As part of a conversation I had in recent weeks, I was talking about a young couple I know and their adorable little daughter.

"Are they married?" I was asked.

"Oh yes," I said, adding sarcastically, "they did it backwards and actually got married *before* they had a baby."

I guess I'm an old-fashioned fool.

I still think couples should get married before they live together. I even think they should wait to have sex until they're married. And certainly they should not have children until after they've made that lifetime commitment.

Now, don't get me wrong.

I'm not condemning anyone. I'm not talking about anyone in particular -- although if my nieces and nephews ever have a live-in girlfriend/boyfriend, they're going to get relentlessly harassed by the then-Uncool Aunt Penny.

And I'm not saying my own past is without blemish. Far from it. I wish I'd done better than I have.

So, "let he who is without sin cast the first stone," and all that. You won't find any stones in my hands.

But ... why don't most people in society even strive for these "old-fashioned" things anymore? Do we try at all? What is at the root of this change?

I know, I know -- I'm ridiculously "behind the times." And, as I said, I have no perfect track record on maintaining self-control, so perhaps I shouldn't talk about it at all.

Still, mentally, I ask ... are we really that blasè about sex now?

I guess "we" are.

'Cause as I was thinking about this as a possible column topic, I read Dear Abby for Wednesday's paper.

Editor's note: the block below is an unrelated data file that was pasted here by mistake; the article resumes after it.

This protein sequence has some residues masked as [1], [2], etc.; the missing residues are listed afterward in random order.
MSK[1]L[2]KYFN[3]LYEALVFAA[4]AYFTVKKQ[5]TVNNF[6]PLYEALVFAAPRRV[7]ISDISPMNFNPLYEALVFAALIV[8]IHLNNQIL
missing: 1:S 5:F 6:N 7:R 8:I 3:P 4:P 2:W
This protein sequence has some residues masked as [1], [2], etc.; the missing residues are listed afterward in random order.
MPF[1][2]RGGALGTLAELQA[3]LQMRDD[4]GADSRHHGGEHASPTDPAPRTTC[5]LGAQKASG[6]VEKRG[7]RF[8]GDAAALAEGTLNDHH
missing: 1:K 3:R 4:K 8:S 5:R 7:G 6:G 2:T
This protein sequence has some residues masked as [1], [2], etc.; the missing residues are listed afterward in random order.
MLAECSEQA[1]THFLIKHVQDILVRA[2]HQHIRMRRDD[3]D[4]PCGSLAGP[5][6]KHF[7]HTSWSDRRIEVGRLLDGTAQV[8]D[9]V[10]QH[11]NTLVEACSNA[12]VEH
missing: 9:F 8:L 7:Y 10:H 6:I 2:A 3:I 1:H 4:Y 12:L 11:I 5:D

The pertinent excerpt:

DEAR ABBY: I'm in my 60s, fit, sexually able and I desire physical relations. My wife, because of health issues, is no longer interested in sex. In fact, it would be at least mildly painful to her.

I recently met a lady my age who is in the same predicament. She has a sexual appetite; her husband does not. She hinted she would be interested in being "friends with benefits." I didn't pursue the hint because it caught me by surprise and I wasn't quick-witted enough to follow up on it at the time.

I am wondering if such a relationship is acceptable with today's mores and the circumstances. No, I won't discuss this with my wife. It would only hurt her feelings and strain our relationship. Should I pursue the hint? -- FOLLOW UP ON THE HINT

DEAR FOLLOW UP: I would not advise pursuing the "hint" -- which appears to me to be more of a full frontal assault -- without thinking very carefully. The problem with adulterous relationships is that more often than not, the spouse catches on. If you think that by not talking this out with your wife you will be sparing her feelings, you are wrong. When, not if, she finds out, she will be devastated.

As women age their bodies change, and sex can become painful. But that can be remediated in many cases with prescription and other medications. It's possible they could help your wife. Of course, that's not going to happen unless she talks with her OB/GYN about the problem. And that won't happen unless you talk to her.


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Really? This guy even had to ask this question? And write to Dear Abby about it, no less?

As a fan of The Big Bang Theory, I can't hear the phrase "friends with benefits" without thinking of the scene in which innocent Sheldon doesn't understand the meaning of this when one of his buddies is in such a "relationship."